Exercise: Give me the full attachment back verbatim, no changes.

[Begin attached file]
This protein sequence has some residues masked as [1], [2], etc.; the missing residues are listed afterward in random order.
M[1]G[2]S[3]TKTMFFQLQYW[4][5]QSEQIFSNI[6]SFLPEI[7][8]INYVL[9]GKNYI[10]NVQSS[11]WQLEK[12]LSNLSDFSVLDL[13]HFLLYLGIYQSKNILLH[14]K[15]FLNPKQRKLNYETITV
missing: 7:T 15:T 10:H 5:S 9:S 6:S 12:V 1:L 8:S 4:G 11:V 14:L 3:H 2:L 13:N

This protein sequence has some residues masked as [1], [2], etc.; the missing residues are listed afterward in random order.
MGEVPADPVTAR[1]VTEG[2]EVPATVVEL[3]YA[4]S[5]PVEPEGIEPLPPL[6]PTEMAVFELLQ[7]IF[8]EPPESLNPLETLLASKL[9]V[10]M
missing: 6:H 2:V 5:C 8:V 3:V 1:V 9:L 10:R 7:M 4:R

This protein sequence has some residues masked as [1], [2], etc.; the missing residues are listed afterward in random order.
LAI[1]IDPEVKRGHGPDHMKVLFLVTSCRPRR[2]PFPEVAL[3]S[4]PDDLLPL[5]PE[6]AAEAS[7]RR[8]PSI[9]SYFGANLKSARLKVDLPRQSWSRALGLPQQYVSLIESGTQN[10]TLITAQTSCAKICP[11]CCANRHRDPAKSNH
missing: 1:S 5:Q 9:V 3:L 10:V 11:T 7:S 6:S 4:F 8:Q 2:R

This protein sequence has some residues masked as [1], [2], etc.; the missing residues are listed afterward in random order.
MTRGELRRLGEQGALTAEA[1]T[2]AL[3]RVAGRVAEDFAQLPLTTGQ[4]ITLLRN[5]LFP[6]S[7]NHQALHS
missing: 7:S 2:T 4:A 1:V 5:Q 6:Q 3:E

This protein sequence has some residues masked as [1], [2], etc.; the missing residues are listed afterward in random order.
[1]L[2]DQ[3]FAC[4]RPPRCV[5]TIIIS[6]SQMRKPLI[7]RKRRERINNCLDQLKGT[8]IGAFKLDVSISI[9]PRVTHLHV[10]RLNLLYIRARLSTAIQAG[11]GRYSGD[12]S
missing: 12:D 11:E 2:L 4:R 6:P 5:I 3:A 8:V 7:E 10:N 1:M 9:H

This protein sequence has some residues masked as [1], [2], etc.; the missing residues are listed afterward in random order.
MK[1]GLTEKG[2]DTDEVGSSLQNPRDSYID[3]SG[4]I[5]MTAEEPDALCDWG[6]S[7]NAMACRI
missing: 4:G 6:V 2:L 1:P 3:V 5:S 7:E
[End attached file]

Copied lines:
This protein sequence has some residues masked as [1], [2], etc.; the missing residues are listed afterward in random order.
M[1]G[2]S[3]TKTMFFQLQYW[4][5]QSEQIFSNI[6]SFLPEI[7][8]INYVL[9]GKNYI[10]NVQSS[11]WQLEK[12]LSNLSDFSVLDL[13]HFLLYLGIYQSKNILLH[14]K[15]FLNPKQRKLNYETITV
missing: 7:T 15:T 10:H 5:S 9:S 6:S 12:V 1:L 8:S 4:G 11:V 14:L 3:H 2:L 13:N

This protein sequence has some residues masked as [1], [2], etc.; the missing residues are listed afterward in random order.
MGEVPADPVTAR[1]VTEG[2]EVPATVVEL[3]YA[4]S[5]PVEPEGIEPLPPL[6]PTEMAVFELLQ[7]IF[8]EPPESLNPLETLLASKL[9]V[10]M
missing: 6:H 2:V 5:C 8:V 3:V 1:V 9:L 10:R 7:M 4:R

This protein sequence has some residues masked as [1], [2], etc.; the missing residues are listed afterward in random order.
LAI[1]IDPEVKRGHGPDHMKVLFLVTSCRPRR[2]PFPEVAL[3]S[4]PDDLLPL[5]PE[6]AAEAS[7]RR[8]PSI[9]SYFGANLKSARLKVDLPRQSWSRALGLPQQYVSLIESGTQN[10]TLITAQTSCAKICP[11]CCANRHRDPAKSNH
missing: 1:S 5:Q 9:V 3:L 10:V 11:T 7:S 6:S 4:F 8:Q 2:R

This protein sequence has some residues masked as [1], [2], etc.; the missing residues are listed afterward in random order.
MTRGELRRLGEQGALTAEA[1]T[2]AL[3]RVAGRVAEDFAQLPLTTGQ[4]ITLLRN[5]LFP[6]S[7]NHQALHS
missing: 7:S 2:T 4:A 1:V 5:Q 6:Q 3:E

This protein sequence has some residues masked as [1], [2], etc.; the missing residues are listed afterward in random order.
[1]L[2]DQ[3]FAC[4]RPPRCV[5]TIIIS[6]SQMRKPLI[7]RKRRERINNCLDQLKGT[8]IGAFKLDVSISI[9]PRVTHLHV[10]RLNLLYIRARLSTAIQAG[11]GRYSGD[12]S
missing: 12:D 11:E 2:L 4:R 6:P 5:I 3:A 8:V 7:E 10:N 1:M 9:H

This protein sequence has some residues masked as [1], [2], etc.; the missing residues are listed afterward in random order.
MK[1]GLTEKG[2]DTDEVGSSLQNPRDSYID[3]SG[4]I[5]MTAEEPDALCDWG[6]S[7]NAMACRI
missing: 4:G 6:V 2:L 1:P 3:V 5:S 7:E